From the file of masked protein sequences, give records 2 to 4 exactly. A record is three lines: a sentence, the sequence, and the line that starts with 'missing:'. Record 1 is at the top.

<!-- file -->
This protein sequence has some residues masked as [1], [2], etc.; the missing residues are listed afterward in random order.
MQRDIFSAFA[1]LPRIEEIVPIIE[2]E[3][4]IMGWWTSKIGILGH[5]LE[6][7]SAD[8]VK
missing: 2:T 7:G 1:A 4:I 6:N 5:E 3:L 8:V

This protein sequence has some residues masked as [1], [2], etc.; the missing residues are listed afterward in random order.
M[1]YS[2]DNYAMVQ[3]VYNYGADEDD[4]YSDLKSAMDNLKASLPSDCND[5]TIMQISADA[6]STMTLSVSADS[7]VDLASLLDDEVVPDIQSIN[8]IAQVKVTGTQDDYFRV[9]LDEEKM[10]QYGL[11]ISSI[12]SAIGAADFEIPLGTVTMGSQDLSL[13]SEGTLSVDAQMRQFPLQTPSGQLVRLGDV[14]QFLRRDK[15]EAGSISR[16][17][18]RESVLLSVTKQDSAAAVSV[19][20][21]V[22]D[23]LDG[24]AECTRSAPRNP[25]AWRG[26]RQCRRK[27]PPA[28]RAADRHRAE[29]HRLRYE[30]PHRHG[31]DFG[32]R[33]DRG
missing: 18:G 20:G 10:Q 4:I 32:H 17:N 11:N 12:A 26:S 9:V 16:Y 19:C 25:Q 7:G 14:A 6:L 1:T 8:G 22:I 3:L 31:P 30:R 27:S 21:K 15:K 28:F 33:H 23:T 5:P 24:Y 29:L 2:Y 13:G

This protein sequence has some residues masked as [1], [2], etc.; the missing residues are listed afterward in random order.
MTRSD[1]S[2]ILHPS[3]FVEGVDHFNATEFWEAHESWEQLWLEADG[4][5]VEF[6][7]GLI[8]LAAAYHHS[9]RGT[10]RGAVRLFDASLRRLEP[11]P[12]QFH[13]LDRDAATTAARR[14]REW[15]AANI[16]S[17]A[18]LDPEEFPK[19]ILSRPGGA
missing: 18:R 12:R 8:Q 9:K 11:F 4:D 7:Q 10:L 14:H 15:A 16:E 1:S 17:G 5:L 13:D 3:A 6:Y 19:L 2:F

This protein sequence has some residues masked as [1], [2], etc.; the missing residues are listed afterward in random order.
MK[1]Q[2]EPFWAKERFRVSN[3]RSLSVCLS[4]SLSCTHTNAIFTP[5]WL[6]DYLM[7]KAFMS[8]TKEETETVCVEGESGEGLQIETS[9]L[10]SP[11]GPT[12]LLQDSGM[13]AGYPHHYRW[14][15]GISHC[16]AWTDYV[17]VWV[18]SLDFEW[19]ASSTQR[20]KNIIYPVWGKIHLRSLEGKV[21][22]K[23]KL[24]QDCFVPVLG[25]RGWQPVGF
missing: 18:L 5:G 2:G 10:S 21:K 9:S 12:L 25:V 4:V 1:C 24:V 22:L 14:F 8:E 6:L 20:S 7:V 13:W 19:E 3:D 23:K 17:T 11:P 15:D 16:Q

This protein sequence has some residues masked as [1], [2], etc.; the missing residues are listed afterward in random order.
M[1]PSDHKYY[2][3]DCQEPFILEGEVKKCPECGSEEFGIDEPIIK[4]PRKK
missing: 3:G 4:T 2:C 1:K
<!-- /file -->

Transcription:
This protein sequence has some residues masked as [1], [2], etc.; the missing residues are listed afterward in random order.
M[1]YS[2]DNYAMVQ[3]VYNYGADEDD[4]YSDLKSAMDNLKASLPSDCND[5]TIMQISADA[6]STMTLSVSADS[7]VDLASLLDDEVVPDIQSIN[8]IAQVKVTGTQDDYFRV[9]LDEEKM[10]QYGL[11]ISSI[12]SAIGAADFEIPLGTVTMGSQDLSL[13]SEGTLSVDAQMRQFPLQTPSGQLVRLGDV[14]QFLRRDK[15]EAGSISR[16][17][18]RESVLLSVTKQDSAAAVSV[19][20][21]V[22]D[23]LDG[24]AECTRSAPRNP[25]AWRG[26]RQCRRK[27]PPA[28]RAADRHRAE[29]HRLRYE[30]PHRHG[31]DFG[32]R[33]DRG
missing: 18:G 20:G 10:Q 4:I 32:H 17:N 11:N 12:A 26:S 9:V 16:Y 19:C 25:Q 7:G 14:A 6:L 1:T 8:G 22:I 3:L 31:P 30:R 27:S 21:K 15:K 28:F 33:H 23:T 5:P 24:Y 29:L 2:Y 13:G

This protein sequence has some residues masked as [1], [2], etc.; the missing residues are listed afterward in random order.
MTRSD[1]S[2]ILHPS[3]FVEGVDHFNATEFWEAHESWEQLWLEADG[4][5]VEF[6][7]GLI[8]LAAAYHHS[9]RGT[10]RGAVRLFDASLRRLEP[11]P[12]QFH[13]LDRDAATTAARR[14]REW[15]AANI[16]S[17]A[18]LDPEEFPK[19]ILSRPGGA
missing: 18:R 12:R 8:Q 9:K 11:F 4:D 7:Q 10:L 14:H 15:A 16:E 1:S 17:G 5:L 13:D 3:A 6:Y 19:L 2:F

This protein sequence has some residues masked as [1], [2], etc.; the missing residues are listed afterward in random order.
MK[1]Q[2]EPFWAKERFRVSN[3]RSLSVCLS[4]SLSCTHTNAIFTP[5]WL[6]DYLM[7]KAFMS[8]TKEETETVCVEGESGEGLQIETS[9]L[10]SP[11]GPT[12]LLQDSGM[13]AGYPHHYRW[14][15]GISHC[16]AWTDYV[17]VWV[18]SLDFEW[19]ASSTQR[20]KNIIYPVWGKIHLRSLEGKV[21][22]K[23]KL[24]QDCFVPVLG[25]RGWQPVGF
missing: 18:L 5:G 2:G 10:S 21:K 9:S 12:L 25:V 4:V 1:C 24:V 22:L 14:F 8:E 6:L 20:S 7:V 13:W 19:E 3:D 23:K 17:T 11:P 15:D 16:Q